The biggest lesson from online Education and COVID
Updated: Mar 13, 2021
We came across this article that has some interesting questions about engaging students and what it means for all of us in the classroom (virtual or otherwise). How do we engage our students currently? Do we actively get everyone involved in the classroom. Anyhow, read on including a summary of the article from Forbes magazine here.
"During a year in which a global pandemic forced the world’s education system online, there have been many lessons learned. None are bigger or more important than this one: fully online college students are twice as likely to say they are ‘comfortable sharing their opinions in class’ compared to fully in-person students. Results from the first Inside Higher Ed Student Voice survey of 2,000 students, conducted by CollegePulse, show that 32% of fully online students strongly agree they are comfortable sharing opinions in class while only 17% of fully in-person students say the same. Against the backdrop of social, racial and political unrest in the U.S., this finding has provocative and critically important implications.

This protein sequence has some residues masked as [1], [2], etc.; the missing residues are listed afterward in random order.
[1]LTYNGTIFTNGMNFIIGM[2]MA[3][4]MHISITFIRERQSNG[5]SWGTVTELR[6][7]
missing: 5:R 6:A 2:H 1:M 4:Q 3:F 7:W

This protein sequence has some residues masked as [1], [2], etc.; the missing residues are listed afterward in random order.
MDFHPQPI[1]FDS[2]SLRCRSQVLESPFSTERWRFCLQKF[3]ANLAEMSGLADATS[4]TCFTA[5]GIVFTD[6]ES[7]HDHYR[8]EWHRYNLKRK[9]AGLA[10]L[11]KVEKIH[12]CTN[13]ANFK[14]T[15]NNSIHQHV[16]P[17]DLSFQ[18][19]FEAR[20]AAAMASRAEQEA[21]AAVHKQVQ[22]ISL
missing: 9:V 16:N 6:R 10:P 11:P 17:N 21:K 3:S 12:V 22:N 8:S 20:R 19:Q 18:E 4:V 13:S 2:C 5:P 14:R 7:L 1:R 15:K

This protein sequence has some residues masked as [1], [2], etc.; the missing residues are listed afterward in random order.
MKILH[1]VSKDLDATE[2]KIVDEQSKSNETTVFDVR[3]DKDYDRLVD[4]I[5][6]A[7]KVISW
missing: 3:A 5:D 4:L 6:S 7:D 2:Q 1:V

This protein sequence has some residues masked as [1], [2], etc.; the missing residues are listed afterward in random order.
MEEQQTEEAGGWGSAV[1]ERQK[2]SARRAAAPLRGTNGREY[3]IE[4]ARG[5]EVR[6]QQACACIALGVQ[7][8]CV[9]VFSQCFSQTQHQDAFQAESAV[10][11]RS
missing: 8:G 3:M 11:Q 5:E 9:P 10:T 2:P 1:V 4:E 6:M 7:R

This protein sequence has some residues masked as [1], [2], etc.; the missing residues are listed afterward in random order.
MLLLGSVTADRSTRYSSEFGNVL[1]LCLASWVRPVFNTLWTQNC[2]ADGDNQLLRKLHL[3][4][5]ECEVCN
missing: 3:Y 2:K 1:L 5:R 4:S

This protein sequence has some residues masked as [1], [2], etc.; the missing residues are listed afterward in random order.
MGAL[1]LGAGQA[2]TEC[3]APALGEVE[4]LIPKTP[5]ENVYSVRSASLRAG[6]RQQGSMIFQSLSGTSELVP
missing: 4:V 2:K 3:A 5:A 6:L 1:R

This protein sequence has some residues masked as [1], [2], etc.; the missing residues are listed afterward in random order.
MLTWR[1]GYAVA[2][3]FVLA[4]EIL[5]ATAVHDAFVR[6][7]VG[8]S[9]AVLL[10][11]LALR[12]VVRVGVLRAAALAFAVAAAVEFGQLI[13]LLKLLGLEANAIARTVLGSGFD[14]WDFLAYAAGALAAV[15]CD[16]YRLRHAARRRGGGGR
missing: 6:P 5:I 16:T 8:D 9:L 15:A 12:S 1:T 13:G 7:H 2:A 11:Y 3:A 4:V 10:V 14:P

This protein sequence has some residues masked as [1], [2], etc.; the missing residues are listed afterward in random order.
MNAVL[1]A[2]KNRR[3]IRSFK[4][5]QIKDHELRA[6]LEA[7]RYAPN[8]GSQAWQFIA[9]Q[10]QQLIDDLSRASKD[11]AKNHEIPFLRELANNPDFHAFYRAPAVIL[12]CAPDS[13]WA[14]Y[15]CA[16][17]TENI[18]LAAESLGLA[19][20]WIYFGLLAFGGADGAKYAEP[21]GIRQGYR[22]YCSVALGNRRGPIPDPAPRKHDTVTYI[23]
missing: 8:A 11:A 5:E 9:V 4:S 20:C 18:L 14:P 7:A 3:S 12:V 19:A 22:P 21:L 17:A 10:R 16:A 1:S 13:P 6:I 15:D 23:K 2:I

Given the substantial difference in comfort levels sharing opinions in class by online vs. in-person status, it would seem likely there might also be differences by race. Indeed, there is no difference whatsoever between white and non-white students with exactly 28% strongly agreeing they are comfortable sharing opinions in class. Additionally, 31% of fully online students strongly agree “diverse opinions are welcomed in class.” This compares to just 19% of fully in-person students."